Transcript of Gates’ March 2014 Washington Post Interview
On June 7, 2014, Washington Post reporter Lyndsey Layton published a blockbuster article largely based on a 28-minute interview she had with Gates following his keynote speech at the National Board for Professional Teaching Standards’ (NBPTS) Teaching and Learning Conference in Washington, DC, on March 14, 2014.
I am writing my second book, this one on the origins of the Common Core State Standards (CCSS). In the process of writing a chapter on the Gates bankrolling of CCSS, I transcribed the entire 28- minute interview, complete with every “uhh” and “you know.”
My primary purpose in writing this post is to make my transcription available to the public:
Allow me to offer a few observations regarding both Layton’s March interview and her June article:
The June Article
The layout of Layton’s June article is such that one might mistake the entire article as being based upon her March interview with Gates. Not so. In fact, a key admission revealed in the article– and the one with which Layton chooses to open her piece– is not part of her 28-minute interview with Gates.
As one views the June article, one first sees a 5-minute video clip of Gates, an abbreviated version of the full-length, 28-minute interview.
Immediately followed by the video clip is the stunning news that former Council of Chief State School Officers (CCSSO) President Gene Wilhoit and CCSS “lead writer” David Coleman asked Gates in 2008 to bankroll CCSS.
Even though one might believe that this Wilhoit/Coleman information was part of Layton’s March interview with Gates, it is not. The Wilhoit/Coleman information came from Wilhoit.
Much of Layton’s June article focuses on the information in the March interview. Further along in the article, the video link for the full, 28-minute interview is available, with the caption that this is the “full interview.”
The descriptor “full interview” might lead one to believe that the Wilhoit/Coleman admission is part of this interview. Again, not so.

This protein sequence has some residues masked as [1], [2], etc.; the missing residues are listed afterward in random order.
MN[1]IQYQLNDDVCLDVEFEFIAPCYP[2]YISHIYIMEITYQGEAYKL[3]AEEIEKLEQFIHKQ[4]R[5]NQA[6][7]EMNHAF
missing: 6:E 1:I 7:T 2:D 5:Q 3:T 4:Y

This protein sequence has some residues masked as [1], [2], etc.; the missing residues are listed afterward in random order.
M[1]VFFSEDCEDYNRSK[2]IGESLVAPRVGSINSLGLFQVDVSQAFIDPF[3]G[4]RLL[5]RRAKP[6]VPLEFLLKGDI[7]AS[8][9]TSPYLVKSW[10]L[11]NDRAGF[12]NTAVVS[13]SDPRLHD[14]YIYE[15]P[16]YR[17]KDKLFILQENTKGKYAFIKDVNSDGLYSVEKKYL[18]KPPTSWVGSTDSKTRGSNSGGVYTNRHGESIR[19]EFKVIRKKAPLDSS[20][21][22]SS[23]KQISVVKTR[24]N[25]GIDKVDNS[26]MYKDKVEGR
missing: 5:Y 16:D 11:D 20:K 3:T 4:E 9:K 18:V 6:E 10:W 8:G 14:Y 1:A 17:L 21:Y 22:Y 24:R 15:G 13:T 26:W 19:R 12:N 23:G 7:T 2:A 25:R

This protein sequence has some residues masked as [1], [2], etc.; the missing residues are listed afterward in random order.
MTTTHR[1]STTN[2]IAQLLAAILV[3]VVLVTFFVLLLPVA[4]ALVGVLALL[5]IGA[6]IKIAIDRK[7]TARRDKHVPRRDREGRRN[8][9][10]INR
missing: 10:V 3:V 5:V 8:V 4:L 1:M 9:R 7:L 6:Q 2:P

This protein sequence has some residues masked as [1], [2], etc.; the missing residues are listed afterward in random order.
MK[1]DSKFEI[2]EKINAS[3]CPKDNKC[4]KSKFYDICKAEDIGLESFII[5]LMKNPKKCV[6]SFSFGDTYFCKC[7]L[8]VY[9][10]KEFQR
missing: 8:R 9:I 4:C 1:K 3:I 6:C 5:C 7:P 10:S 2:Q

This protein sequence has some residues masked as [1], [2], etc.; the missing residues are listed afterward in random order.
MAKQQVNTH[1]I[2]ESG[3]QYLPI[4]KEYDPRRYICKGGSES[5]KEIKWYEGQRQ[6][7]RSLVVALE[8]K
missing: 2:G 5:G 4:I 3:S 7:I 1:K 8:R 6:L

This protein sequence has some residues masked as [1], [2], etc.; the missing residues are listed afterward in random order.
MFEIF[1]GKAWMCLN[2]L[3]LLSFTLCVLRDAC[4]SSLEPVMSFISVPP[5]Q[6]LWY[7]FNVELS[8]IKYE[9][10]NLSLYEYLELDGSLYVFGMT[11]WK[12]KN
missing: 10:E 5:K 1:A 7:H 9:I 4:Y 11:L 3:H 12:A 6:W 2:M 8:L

Layton’s article also declares Kentucky as the first state to sign on for CCSS, in February 2010. Again, not so. By June 2009, 46 states and US territories had already signed the legally-binding CCSS memorandum of understanding (MOU). Most dodged the entire legislative process. In February 2010, Kentucky adopted CCSS through the “back door” of Senate Bill 1 (2009) (a mandate to revise all Kentucky standards), and Kentucky was the first state to move to implement CCSS; however, the majority of US governors and state superintendents had already signed over their state education systems for CCSS.
The March Interview
In transcribing Layton’s March interview with Gates, I realized what a fine interviewer Layton is. She asks Gates some probing questions that he is clearly uncomfortable answering. Gates becomes testy with Layton a number of times during the interview. What particularly appears to tick him off is Layton’s insistence upon asking Gates questions related to the politics of CCSS. But Gates does not want to talk politics. He does not believe the fact that CCSS is a political land mine to be “substantive.”
Gates sees himself as a neutral benevolent who is outside of (above?) the political process, and he clearly resents the idea that anyone would question his motives in funding CCSS.
There is much more that I could write here; however, I will save it for my second book.
I will note that at one point in the interview, Layton agrees with Gates that most teachers support CCSS and that the problem (here it comes) is faulty implementation.
I closely examined seven surveys that supposedly show teacher (and other) support for CCSS– including an early-release version of the Gates/Scholastic survey– and none hold up to any declaration that teachers “want” CCSS.
The Transcript of the 28-minute Interview is Worth the Read
And with that statement, I will close.
Like my writing? Read my newly-released ed “reform” whistle blower, A Chronicle of Echoes: Who’s Who in the Implosion of American Public Education
NOW AVAILABLE ON KINDLE.